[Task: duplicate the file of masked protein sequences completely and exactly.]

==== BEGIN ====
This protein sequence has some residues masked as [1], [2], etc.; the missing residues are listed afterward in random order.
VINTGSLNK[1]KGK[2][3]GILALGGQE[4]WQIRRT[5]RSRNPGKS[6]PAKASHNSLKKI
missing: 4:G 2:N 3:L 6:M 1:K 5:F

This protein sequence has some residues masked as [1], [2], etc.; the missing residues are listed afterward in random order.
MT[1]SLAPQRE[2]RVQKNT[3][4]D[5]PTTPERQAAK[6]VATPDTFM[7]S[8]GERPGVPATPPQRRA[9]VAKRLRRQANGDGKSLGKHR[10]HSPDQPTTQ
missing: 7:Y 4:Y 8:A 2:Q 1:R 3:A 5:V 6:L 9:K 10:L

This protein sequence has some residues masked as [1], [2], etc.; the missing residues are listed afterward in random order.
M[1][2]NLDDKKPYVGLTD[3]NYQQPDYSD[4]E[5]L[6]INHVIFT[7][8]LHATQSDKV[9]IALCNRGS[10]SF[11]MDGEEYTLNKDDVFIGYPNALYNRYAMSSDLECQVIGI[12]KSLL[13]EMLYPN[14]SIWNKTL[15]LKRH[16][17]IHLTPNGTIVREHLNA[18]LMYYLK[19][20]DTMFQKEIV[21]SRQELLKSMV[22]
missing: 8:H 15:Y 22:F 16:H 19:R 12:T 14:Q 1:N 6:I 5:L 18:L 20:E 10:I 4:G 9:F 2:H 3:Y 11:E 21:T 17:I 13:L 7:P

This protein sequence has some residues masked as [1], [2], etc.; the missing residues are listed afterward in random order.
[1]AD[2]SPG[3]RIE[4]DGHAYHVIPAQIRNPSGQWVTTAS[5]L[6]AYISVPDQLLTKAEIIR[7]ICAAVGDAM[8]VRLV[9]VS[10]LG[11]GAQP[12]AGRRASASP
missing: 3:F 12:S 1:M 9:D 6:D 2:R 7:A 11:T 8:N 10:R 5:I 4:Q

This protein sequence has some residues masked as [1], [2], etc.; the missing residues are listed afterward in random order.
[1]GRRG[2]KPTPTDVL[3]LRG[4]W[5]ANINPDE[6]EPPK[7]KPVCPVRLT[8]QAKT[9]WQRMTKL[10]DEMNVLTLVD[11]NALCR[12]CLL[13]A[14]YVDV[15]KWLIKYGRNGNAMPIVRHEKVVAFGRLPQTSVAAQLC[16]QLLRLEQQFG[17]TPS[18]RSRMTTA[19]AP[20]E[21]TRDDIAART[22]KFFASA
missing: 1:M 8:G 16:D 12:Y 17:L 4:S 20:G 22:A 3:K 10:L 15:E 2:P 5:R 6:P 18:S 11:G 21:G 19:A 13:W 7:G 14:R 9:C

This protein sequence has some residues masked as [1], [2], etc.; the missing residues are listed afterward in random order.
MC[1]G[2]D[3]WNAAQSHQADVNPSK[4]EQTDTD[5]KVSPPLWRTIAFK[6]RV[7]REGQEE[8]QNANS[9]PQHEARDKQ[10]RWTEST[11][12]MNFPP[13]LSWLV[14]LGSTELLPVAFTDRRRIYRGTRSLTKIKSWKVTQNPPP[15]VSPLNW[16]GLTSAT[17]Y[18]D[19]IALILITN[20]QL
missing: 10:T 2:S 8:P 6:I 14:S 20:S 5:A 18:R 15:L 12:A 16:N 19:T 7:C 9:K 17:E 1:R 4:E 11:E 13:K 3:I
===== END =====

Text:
This protein sequence has some residues masked as [1], [2], etc.; the missing residues are listed afterward in random order.
VINTGSLNK[1]KGK[2][3]GILALGGQE[4]WQIRRT[5]RSRNPGKS[6]PAKASHNSLKKI
missing: 4:G 2:N 3:L 6:M 1:K 5:F

This protein sequence has some residues masked as [1], [2], etc.; the missing residues are listed afterward in random order.
MT[1]SLAPQRE[2]RVQKNT[3][4]D[5]PTTPERQAAK[6]VATPDTFM[7]S[8]GERPGVPATPPQRRA[9]VAKRLRRQANGDGKSLGKHR[10]HSPDQPTTQ
missing: 7:Y 4:Y 8:A 2:Q 1:R 3:A 5:V 6:L 9:K 10:L

This protein sequence has some residues masked as [1], [2], etc.; the missing residues are listed afterward in random order.
M[1][2]NLDDKKPYVGLTD[3]NYQQPDYSD[4]E[5]L[6]INHVIFT[7][8]LHATQSDKV[9]IALCNRGS[10]SF[11]MDGEEYTLNKDDVFIGYPNALYNRYAMSSDLECQVIGI[12]KSLL[13]EMLYPN[14]SIWNKTL[15]LKRH[16][17]IHLTPNGTIVREHLNA[18]LMYYLK[19][20]DTMFQKEIV[21]SRQELLKSMV[22]
missing: 8:H 15:Y 22:F 16:H 19:R 12:T 14:Q 1:N 6:I 5:L 18:L 20:E 10:I 4:G 9:F 2:H 3:Y 11:E 21:T 17:I 13:L 7:P

This protein sequence has some residues masked as [1], [2], etc.; the missing residues are listed afterward in random order.
[1]AD[2]SPG[3]RIE[4]DGHAYHVIPAQIRNPSGQWVTTAS[5]L[6]AYISVPDQLLTKAEIIR[7]ICAAVGDAM[8]VRLV[9]VS[10]LG[11]GAQP[12]AGRRASASP
missing: 3:F 12:S 1:M 9:D 6:D 2:R 7:A 11:T 8:N 10:R 5:I 4:Q

This protein sequence has some residues masked as [1], [2], etc.; the missing residues are listed afterward in random order.
[1]GRRG[2]KPTPTDVL[3]LRG[4]W[5]ANINPDE[6]EPPK[7]KPVCPVRLT[8]QAKT[9]WQRMTKL[10]DEMNVLTLVD[11]NALCR[12]CLL[13]A[14]YVDV[15]KWLIKYGRNGNAMPIVRHEKVVAFGRLPQTSVAAQLC[16]QLLRLEQQFG[17]TPS[18]RSRMTTA[19]AP[20]E[21]TRDDIAART[22]KFFASA
missing: 1:M 8:G 16:D 12:Y 17:L 4:S 20:G 22:A 3:K 10:L 15:E 2:P 5:R 6:P 18:S 11:G 21:G 19:A 13:W 7:G 14:R 9:C

This protein sequence has some residues masked as [1], [2], etc.; the missing residues are listed afterward in random order.
MC[1]G[2]D[3]WNAAQSHQADVNPSK[4]EQTDTD[5]KVSPPLWRTIAFK[6]RV[7]REGQEE[8]QNANS[9]PQHEARDKQ[10]RWTEST[11][12]MNFPP[13]LSWLV[14]LGSTELLPVAFTDRRRIYRGTRSLTKIKSWKVTQNPPP[15]VSPLNW[16]GLTSAT[17]Y[18]D[19]IALILITN[20]QL
missing: 10:T 2:S 8:P 6:I 14:S 20:S 5:A 18:R 15:L 12:A 16:N 19:T 7:C 9:K 17:E 1:R 4:E 11:E 13:K 3:I